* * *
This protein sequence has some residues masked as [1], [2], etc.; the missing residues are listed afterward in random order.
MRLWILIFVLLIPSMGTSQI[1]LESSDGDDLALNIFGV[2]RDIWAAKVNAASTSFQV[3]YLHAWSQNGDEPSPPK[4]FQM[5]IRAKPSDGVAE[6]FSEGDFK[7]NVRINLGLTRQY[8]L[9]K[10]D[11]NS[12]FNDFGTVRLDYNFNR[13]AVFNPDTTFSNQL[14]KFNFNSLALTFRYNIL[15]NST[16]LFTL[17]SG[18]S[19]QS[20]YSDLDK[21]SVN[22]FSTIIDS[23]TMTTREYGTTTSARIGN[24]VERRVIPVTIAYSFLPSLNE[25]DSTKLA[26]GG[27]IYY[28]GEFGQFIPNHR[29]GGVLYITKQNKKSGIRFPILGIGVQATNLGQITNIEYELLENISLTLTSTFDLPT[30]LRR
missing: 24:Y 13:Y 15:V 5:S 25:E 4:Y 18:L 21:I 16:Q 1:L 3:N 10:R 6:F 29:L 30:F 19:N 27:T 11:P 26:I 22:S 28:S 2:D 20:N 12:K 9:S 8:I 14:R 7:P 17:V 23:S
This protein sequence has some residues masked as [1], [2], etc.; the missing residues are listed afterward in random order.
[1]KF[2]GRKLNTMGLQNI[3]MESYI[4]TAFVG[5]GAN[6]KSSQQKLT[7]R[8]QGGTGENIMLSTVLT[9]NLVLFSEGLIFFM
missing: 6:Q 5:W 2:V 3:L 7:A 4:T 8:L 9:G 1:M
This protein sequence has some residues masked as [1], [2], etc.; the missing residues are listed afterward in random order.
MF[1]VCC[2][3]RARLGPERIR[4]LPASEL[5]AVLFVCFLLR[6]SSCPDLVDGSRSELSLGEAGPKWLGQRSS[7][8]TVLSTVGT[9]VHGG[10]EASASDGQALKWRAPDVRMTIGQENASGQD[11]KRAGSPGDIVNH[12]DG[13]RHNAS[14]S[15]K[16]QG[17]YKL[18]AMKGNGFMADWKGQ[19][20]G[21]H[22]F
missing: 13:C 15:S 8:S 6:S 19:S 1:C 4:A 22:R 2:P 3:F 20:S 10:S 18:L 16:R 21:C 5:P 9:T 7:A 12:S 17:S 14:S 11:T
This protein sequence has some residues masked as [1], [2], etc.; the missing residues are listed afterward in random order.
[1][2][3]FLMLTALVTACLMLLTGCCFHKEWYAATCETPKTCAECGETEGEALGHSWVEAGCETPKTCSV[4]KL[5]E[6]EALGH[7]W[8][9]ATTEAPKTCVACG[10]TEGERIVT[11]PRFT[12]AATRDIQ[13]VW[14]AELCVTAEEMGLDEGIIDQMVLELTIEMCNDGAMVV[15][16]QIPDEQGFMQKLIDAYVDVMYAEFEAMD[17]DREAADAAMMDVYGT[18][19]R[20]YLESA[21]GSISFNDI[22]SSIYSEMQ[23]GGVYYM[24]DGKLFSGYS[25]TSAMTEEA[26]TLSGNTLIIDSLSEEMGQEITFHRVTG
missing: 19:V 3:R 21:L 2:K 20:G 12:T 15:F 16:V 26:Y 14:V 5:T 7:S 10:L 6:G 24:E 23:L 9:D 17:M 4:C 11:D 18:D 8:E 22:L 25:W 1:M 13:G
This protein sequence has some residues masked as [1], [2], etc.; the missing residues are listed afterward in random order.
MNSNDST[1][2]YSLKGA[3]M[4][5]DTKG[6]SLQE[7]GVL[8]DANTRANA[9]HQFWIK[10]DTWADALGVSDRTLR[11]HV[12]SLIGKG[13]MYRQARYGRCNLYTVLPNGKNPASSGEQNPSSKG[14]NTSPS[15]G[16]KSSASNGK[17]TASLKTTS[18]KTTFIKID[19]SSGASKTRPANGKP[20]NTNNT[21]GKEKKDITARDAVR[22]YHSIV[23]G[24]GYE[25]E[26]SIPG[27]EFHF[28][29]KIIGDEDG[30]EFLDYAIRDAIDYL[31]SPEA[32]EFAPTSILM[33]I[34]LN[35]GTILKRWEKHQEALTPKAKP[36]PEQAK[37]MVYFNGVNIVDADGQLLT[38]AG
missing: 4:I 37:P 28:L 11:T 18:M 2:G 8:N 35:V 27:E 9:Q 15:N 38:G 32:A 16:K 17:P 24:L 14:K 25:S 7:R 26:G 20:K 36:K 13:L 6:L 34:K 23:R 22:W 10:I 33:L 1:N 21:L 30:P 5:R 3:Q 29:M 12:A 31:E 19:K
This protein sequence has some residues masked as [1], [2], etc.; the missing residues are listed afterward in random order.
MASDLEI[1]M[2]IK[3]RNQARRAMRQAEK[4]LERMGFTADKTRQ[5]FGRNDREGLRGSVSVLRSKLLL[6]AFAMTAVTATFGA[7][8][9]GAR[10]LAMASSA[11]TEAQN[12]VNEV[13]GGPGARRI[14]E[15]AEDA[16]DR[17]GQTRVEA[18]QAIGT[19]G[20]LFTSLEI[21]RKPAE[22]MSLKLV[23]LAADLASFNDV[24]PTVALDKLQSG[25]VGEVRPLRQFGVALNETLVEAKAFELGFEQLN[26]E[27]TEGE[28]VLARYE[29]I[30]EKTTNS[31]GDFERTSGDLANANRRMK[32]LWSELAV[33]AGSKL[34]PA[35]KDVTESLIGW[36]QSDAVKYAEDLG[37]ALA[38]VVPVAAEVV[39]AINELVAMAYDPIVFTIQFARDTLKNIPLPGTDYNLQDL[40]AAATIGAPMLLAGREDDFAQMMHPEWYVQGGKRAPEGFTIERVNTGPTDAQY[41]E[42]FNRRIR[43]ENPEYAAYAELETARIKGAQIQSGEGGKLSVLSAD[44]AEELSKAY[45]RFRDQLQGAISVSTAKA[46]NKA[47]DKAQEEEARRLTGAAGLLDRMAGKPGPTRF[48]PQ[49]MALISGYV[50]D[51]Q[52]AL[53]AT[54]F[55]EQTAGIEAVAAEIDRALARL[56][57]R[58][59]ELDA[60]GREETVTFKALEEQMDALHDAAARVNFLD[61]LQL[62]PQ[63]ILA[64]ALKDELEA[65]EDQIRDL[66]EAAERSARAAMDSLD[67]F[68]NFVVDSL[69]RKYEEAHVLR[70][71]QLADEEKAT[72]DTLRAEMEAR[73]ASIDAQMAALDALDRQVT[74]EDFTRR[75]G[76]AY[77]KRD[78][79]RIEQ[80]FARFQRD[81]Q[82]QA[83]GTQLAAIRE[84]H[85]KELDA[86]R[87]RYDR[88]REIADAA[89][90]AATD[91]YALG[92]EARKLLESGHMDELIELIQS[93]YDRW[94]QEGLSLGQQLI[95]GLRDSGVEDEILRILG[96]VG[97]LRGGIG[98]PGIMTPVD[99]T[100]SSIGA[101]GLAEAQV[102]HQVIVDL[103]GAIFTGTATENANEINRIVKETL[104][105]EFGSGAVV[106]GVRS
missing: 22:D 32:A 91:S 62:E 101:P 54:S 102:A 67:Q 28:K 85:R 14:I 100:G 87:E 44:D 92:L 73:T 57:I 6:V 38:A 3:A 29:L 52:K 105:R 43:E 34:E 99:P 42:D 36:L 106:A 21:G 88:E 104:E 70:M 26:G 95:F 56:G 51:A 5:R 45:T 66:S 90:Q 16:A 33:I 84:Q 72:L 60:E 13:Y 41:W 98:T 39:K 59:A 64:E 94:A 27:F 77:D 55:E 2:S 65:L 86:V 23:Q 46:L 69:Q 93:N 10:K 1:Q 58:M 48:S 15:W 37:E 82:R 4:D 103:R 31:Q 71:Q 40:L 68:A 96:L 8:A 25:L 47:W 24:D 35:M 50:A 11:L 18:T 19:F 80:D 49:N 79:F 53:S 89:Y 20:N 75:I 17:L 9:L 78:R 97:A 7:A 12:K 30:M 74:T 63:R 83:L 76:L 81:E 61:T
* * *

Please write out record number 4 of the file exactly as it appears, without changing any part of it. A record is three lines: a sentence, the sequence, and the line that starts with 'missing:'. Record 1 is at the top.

This protein sequence has some residues masked as [1], [2], etc.; the missing residues are listed afterward in random order.
[1][2][3]FLMLTALVTACLMLLTGCCFHKEWYAATCETPKTCAECGETEGEALGHSWVEAGCETPKTCSV[4]KL[5]E[6]EALGH[7]W[8][9]ATTEAPKTCVACG[10]TEGERIVT[11]PRFT[12]AATRDIQ[13]VW[14]AELCVTAEEMGLDEGIIDQMVLELTIEMCNDGAMVV[15][16]QIPDEQGFMQKLIDAYVDVMYAEFEAMD[17]DREAADAAMMDVYGT[18][19]R[20]YLESA[21]GSISFNDI[22]SSIYSEMQ[23]GGVYYM[24]DGKLFSGYS[25]TSAMTEEA[26]TLSGNTLIIDSLSEEMGQEITFHRVTG
missing: 19:V 3:R 21:L 2:K 20:G 12:T 15:F 16:V 26:Y 14:V 5:T 7:S 10:L 6:G 24:E 23:L 9:D 17:M 4:C 11:D 18:D 8:E 22:L 25:W 1:M 13:G